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This is somewhat odd. The number of visitors to the site has basically doubled over the past few days. Normally, this is triggered by either a) big D'back news, or b) a link from another (more reputable) site. I'm not aware of a), and unfortunately, our SiteMeter referrals, where I check such things, is stuck showing visitors as of March 3rd, so I've no idea about b). Oh, well: wherever you came from, greeting. If you're a "n00b", as I believe the youth of today say, and want to leave a comment telling us how you heard about the SnakePit, that'd be nice. It'd make me less nervous our URL has been pinned to the board in the Tucson clubhouse...probably by Hairston. 8-)

Melvin has been addressing the lineup issue again, though as Nick Piecoro points out, more by saying how it won't look. Tracy won't hit fourth, and now, Drew won't bat leadoff. It's becoming more like a game of Clue than anything. The news it isn't Drew [in the library, with a candlestick...] will disappoint the 31% of SnakePit readers who voted him, at time of writing, as the best choice, just ahead of Chris Young. Piecoro reckons Hudson (third, on 26%, in our poll) is the most likely to fill the spot. Eric Byrnes, meanwhile, languishes in joint-last place with just 6% of the vote.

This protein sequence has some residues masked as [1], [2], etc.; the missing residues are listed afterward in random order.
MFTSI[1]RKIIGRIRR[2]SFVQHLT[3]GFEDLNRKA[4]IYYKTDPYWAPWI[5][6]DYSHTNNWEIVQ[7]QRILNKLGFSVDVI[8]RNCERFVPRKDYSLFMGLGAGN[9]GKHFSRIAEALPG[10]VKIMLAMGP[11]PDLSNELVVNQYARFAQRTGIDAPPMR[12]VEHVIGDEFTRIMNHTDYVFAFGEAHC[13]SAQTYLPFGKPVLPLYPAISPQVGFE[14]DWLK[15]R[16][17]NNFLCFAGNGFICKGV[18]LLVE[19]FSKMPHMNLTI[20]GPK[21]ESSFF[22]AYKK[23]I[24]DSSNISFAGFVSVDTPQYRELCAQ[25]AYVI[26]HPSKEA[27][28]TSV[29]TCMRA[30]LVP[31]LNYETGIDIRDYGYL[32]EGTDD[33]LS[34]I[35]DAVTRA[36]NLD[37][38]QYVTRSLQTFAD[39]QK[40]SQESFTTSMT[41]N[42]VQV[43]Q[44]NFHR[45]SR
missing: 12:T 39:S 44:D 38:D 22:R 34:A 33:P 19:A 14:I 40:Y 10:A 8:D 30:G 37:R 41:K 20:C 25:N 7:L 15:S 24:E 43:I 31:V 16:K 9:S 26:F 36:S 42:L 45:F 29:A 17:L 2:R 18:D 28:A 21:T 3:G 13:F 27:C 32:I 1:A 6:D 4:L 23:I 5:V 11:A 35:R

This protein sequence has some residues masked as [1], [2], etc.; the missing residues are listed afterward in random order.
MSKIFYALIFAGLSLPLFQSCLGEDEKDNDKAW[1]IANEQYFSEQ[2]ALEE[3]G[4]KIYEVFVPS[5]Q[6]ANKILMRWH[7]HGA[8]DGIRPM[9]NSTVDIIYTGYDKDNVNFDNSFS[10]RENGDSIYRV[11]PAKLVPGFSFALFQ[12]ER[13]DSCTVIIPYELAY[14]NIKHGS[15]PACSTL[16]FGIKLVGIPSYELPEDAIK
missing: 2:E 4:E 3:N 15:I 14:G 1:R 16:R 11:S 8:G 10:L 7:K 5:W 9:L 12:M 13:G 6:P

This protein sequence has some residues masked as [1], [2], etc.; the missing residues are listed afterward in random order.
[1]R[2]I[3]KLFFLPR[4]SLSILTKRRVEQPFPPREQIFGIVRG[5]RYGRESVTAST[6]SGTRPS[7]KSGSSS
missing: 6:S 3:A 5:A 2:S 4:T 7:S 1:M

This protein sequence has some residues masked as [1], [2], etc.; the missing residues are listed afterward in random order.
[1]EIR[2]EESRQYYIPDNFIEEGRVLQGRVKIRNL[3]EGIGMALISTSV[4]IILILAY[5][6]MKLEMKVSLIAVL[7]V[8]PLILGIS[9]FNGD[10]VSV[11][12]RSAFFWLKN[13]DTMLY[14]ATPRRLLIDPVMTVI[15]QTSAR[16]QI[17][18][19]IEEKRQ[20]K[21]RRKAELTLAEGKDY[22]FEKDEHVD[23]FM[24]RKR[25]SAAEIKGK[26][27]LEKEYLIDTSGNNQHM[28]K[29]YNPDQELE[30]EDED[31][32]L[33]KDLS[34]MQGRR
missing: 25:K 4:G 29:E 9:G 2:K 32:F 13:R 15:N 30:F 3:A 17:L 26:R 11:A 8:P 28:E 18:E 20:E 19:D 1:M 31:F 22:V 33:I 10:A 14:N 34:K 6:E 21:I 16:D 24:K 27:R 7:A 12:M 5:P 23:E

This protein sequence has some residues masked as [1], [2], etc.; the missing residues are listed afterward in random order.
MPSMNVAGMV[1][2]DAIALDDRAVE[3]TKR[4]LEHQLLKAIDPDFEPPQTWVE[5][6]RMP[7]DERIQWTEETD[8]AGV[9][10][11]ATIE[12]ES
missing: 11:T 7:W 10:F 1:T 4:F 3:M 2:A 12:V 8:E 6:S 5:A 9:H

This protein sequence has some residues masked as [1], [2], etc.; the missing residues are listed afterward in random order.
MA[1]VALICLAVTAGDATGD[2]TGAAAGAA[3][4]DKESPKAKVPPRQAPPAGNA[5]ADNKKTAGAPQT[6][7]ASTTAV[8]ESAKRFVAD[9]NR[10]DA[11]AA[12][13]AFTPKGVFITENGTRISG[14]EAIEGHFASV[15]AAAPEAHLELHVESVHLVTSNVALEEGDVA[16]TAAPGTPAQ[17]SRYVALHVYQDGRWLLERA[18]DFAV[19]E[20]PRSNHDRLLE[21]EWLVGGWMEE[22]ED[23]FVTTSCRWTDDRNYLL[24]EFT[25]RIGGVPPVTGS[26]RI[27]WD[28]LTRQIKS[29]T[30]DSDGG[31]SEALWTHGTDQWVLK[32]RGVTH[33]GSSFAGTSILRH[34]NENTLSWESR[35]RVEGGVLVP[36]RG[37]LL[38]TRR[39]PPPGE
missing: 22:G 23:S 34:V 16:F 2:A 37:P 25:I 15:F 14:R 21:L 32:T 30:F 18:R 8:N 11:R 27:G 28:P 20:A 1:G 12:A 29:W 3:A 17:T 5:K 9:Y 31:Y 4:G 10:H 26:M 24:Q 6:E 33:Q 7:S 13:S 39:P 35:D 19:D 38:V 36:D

Shoewizard drew my attention to this article on Hardball Times, reviewing the lineup construction rules in The Book, which read, "Your three best hitters should bat somewhere in the #1, #2 and #4 slots. Your fourth- and fifth-best hitters should occupy the #3 and #5 slots. The #1 and #2 slots will have players with more walks than those in the #4 and #5 slots. From slot #6 through #9, put the players in descending order of quality."